RaceCapture/Pro MK1 owners: do not wire in power or ground via CANx module; connect power via terminal block only.

Option #1: OBD-II port power

Using the same cable used for the CAN bus connection you can tap into power on the OBD-II port, for a clean 4 wire connection:

E46 CAN OBD2 power.png

BMW E46 power, ground and CAN bus connections to RaceCapture/Pro

Connection BMW RaceCapture/Pro (RJ45 cable)
+12v Yellow-Red (OBD-II connector) Brown
Ground Brown (OBD-II connector) Orange/White
CAN High Yellow/Red Orange
CAN Low Yellow/Brown Green/White

Note: These color codes assume EIA-T568B RJ45 cable (check printing on the cable to confirm)

Option #2: Center arm-rest power

An easy and convenient source for power is under the coin holder in the center armrest. Pull the cup holder and coin holder out. Beneath them will be a cloth/foam wrapper containing a cellular phone connector. It contains 12v switched power and ground. Pull it gently towards the back of the car, then up to get more slack. Pull apart the foam to get to the wires.

The 12v wire is purple/white, ground is brown. *Note*: there is also a tan wire that looks very similar to brown. Compare the two and pick the darker one.

Splice power and ground wires

You can tap these wires if needed, for these instructions we cut them.

Cut 2 pieces of solid wire about 3ft long or appropriate length needed. Cut the 12v and ground wires and connect them to the wires you just made. Tape or add shrink tubing as necessary. Label the wires 12v and ground.


CAN Bus connection

In order for RaceCapture/Pro to read CAN data you need to connect the CAN+/CAN- wires to a RJ45 (ethernet cable).

Cut one end off the RJ45 cable and pull apart all the wires.

Identify and label the CAN1 High, CAN1 Low, 12v and ground wires via a multimeter.

For a standard RJ45 cable (EIA T568B) the colors are:

  • Orange: CAN1 High
  • Green/white: CAN1 Low
  • Brown: Power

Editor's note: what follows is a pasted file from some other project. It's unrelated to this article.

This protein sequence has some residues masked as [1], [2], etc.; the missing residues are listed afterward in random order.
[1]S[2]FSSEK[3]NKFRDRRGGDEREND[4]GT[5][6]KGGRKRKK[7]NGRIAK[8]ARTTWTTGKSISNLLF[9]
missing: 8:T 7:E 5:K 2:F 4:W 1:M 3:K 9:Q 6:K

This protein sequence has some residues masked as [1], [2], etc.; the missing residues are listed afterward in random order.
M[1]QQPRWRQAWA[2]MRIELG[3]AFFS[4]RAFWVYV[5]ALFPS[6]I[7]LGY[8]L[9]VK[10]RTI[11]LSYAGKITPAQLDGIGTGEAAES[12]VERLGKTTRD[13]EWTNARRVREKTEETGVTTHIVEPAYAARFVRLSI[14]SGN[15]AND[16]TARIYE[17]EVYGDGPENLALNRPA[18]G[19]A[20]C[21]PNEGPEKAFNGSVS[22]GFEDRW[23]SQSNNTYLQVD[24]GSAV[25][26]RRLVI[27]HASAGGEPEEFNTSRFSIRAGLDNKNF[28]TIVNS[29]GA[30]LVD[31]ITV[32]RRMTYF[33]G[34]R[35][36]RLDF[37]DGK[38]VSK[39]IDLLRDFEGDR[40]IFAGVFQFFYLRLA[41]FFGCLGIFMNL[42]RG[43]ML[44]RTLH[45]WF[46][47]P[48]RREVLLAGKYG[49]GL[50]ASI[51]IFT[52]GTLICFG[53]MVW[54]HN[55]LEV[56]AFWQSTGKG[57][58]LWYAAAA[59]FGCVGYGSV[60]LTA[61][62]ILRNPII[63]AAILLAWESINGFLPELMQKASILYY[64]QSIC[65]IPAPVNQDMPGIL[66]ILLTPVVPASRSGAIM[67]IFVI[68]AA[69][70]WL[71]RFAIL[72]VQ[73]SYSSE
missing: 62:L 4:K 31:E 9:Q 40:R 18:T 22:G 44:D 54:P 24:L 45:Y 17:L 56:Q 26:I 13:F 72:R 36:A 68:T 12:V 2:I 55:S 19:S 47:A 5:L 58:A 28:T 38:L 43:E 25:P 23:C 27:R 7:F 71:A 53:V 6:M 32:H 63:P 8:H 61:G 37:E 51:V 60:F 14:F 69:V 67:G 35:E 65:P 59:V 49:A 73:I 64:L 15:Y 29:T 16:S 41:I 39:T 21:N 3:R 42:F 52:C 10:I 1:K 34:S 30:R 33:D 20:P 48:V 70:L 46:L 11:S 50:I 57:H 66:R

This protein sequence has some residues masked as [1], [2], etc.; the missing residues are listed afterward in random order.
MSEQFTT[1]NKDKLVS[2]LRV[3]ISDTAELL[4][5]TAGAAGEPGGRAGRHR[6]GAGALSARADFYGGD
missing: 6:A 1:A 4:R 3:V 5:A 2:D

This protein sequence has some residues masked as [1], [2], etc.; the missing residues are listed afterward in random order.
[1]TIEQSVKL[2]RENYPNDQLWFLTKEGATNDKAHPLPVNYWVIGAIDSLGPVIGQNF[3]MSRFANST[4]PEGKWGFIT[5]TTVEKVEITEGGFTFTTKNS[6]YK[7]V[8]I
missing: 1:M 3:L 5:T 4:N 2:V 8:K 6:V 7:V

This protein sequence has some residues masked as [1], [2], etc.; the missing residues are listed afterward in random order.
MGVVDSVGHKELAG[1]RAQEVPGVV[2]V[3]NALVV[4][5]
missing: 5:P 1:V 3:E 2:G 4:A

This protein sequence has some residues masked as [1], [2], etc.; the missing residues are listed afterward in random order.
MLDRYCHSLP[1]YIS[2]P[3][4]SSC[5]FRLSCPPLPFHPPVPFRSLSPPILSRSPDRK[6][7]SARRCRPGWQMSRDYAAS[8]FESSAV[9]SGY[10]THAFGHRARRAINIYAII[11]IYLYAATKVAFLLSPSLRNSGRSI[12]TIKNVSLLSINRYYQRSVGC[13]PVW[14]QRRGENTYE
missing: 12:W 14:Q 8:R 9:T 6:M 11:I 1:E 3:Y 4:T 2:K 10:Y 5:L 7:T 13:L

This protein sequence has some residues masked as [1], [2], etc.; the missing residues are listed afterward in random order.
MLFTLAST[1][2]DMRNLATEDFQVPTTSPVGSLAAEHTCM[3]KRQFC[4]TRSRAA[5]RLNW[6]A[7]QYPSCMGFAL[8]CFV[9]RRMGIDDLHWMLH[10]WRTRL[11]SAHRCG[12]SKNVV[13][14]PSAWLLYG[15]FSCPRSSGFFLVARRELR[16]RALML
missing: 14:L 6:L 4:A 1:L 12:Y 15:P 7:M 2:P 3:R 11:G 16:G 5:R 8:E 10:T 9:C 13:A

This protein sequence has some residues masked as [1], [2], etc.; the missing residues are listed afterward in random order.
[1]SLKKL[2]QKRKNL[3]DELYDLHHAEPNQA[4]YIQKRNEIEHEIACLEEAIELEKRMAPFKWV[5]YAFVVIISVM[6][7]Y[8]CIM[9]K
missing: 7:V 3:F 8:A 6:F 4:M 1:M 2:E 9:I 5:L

• Orange/white: Ground

Use the following diagram:


You will end up with something that looks like this:


Once you have identified and labeled the wires, strip them and attach to the CAN wires and power/ground wires from the car. RJ45 wires are very thin, you will want to loop them around the thicker wires and add tape or shrink tubing.

Configure RaceCapture/Pro

Set Baud Rate

Ensure CAN1 baud rate is set to 500K

Setup CAN1 500K baud.png

E46 CAN bus Preset

After wiring is complete, load the E46 CAN preset under Setup / CAN Mapping:

E46 CAN preset.png

After loading the preset, write the configuration back to RaceCapture.

Verifying real-time data

Start the engine, and then navigate to Dashboard / Raw Channels View to verify you are receiving data.

Additional resources

  • — AIM docs for e46 M3 CAN codes

Can bus decoder od bmw 02

I’m new here and I don’t know if any of you had this problem before:

So I bought this aftermarket radio on AliExpress Link ( 548bb90axJv4Iw ) The Radio Looks really awesome as it has carplay.

The thing is after I installed the radio I was thinking that everything was plug and play but, for some reason is not being like that.

I’m currently having 2 issues that I don’t know if they’re related but they seem so:

1 Issue — After everything is installed, and you turn on the radio. after +/- 10 minutes of usage the Android Canbus Decoder starts beeping and won’t stop. You can turn off the radio, turn off the car, remove the car keys and lock the car. but the beep sounds won’t stop at all. The only way to stop it is really by unplugging the decoder box and the cables from the android unit.

2 Issue — since I installed the radio and had the first problem above. when this issue starts to happen after a few minutes my cluster console always comes up with a battery red light and a yellow ABS light. I’ve checked the e90’s hidden menu and it seems that the alternator starts to freak out and drops the charging voltage to 10.9V.

We could say there’s a alternator issue. but here’s the weird part:
If remove the decoder and unplug the radio connectors. the car seems to be back to normal again, and the alternator voltage after a few minutes comes back to normal and starts charging the car.

Shouldn’t these radio just be plug and play ? Am I’m missing anything on the connectors?!

I’ve been looking for forums but I can’t find anything about this stuff. Glad If someone can help me

Can bus decoder od bmw 02